Riddell was born in Brixton Heath, London, the son of James Riddell, a photographer, and Isabel (née Young). His education was funded by one of his mother's five sisters and her husband. He became a clerk in a solicitor's office, and qualified as a solicitor himself in 1888, being placed first in all of England in his final exams.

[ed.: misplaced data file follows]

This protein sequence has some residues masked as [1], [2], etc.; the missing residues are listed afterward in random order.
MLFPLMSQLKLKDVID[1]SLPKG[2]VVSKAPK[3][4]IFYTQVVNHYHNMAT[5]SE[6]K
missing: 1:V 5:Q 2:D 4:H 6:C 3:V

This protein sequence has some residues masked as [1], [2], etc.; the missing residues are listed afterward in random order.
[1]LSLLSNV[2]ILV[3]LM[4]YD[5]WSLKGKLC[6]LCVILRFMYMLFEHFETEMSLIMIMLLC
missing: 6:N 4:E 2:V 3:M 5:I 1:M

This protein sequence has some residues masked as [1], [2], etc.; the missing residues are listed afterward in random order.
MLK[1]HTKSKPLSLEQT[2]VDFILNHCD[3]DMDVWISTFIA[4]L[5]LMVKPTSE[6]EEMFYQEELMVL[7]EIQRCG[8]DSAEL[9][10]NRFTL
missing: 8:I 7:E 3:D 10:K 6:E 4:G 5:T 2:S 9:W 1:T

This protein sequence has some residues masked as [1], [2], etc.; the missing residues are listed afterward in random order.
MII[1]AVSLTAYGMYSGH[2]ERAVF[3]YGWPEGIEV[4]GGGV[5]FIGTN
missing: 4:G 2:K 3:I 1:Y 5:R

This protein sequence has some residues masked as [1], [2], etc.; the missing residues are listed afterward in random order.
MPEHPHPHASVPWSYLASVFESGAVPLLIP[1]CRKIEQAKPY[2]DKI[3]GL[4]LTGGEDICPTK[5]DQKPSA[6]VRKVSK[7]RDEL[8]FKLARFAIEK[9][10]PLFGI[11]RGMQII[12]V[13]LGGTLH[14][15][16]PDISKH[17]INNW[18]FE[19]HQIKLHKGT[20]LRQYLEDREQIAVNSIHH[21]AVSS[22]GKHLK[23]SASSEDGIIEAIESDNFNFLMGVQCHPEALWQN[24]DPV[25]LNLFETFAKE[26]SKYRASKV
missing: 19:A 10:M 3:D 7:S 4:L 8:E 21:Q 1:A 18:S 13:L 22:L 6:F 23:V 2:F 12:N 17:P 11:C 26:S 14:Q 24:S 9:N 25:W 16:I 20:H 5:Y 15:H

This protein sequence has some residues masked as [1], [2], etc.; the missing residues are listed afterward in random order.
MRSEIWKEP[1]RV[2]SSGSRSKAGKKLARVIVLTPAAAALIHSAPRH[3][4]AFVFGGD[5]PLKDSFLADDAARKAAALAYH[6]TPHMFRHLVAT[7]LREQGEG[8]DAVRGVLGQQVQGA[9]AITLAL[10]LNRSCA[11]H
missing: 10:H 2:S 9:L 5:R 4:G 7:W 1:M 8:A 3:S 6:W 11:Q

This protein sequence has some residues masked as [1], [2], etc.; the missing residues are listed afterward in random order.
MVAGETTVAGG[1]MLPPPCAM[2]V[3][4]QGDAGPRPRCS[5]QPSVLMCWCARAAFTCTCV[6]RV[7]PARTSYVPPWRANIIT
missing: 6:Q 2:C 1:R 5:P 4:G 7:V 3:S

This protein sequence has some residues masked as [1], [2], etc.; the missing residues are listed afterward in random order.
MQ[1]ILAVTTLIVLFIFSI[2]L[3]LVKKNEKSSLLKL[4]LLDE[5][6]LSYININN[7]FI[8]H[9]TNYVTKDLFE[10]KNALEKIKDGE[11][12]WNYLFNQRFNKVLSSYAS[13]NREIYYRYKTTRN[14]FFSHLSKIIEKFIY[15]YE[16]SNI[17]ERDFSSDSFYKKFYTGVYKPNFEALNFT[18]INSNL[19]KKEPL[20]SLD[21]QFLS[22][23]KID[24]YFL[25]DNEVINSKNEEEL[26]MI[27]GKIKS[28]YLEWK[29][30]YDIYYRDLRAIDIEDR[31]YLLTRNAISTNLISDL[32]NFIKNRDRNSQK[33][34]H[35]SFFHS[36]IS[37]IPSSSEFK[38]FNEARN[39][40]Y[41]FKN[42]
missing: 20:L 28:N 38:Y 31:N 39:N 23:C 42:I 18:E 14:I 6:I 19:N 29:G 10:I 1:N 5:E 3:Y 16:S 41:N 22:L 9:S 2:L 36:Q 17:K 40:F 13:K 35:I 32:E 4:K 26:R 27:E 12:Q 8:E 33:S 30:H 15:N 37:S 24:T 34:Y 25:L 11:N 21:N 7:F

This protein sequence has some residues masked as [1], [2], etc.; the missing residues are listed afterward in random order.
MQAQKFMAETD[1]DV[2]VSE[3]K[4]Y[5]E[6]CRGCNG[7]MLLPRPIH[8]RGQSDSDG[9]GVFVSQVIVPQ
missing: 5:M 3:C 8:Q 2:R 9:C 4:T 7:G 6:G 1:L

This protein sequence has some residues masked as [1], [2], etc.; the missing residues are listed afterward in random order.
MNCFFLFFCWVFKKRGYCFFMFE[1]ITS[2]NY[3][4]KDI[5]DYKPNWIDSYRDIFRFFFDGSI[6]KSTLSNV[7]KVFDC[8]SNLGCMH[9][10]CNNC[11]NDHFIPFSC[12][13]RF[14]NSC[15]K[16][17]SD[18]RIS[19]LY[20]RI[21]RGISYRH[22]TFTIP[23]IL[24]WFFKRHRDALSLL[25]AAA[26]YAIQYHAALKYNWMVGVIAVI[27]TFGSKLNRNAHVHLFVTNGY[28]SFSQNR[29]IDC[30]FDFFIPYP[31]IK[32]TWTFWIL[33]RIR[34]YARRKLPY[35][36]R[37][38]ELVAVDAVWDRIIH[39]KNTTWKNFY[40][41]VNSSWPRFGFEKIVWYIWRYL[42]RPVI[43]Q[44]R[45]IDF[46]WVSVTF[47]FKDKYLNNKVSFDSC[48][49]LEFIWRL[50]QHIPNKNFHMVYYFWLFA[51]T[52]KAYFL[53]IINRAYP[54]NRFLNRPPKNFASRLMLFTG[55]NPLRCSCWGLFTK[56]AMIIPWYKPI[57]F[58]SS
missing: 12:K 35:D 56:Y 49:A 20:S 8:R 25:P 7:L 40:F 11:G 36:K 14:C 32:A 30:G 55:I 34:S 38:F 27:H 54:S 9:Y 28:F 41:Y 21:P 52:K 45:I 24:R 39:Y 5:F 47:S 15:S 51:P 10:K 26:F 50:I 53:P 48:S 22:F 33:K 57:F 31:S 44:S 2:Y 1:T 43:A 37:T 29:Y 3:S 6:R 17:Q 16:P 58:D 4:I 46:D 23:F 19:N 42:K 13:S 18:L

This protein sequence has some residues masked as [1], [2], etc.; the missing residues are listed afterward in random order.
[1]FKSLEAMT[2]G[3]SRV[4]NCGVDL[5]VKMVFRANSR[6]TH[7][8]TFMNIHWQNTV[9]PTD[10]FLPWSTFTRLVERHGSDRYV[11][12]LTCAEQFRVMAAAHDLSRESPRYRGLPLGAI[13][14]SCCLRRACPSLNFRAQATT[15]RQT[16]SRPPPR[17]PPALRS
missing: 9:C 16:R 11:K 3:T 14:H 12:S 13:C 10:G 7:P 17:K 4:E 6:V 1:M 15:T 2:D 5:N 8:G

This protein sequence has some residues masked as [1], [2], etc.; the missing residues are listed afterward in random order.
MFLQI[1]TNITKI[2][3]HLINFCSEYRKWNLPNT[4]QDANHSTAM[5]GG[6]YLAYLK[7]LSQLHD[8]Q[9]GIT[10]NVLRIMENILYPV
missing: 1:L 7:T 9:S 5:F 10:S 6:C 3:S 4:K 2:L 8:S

Riddell later abandoned the law, however, and went into the newspaper business. By 1903 he was managing director of the News of the World and also owned other newspapers. A close friend and ally of David Lloyd George, he was knighted in 1909, on the recommendation of H. H. Asquith. During the First World War, he liaised between the government and the press and represented the British press barons at the Paris Peace Conference and later peace conferences. For these services he was created a Baronet, of Walton Heath in the County of Surrey, in 1918 and raised to the peerage as Baron Riddell, of Walton Heath in the County of Surrey, in the 1920 New Year Honours. He was the author of several books, among them Some Things that Matter (1922),Lord Riddell's War Diary, 1914–18, and Lord Riddell's Intimate Diary of the Peace Conference and After. He was not impressed by his contemporary, Winston Churchill.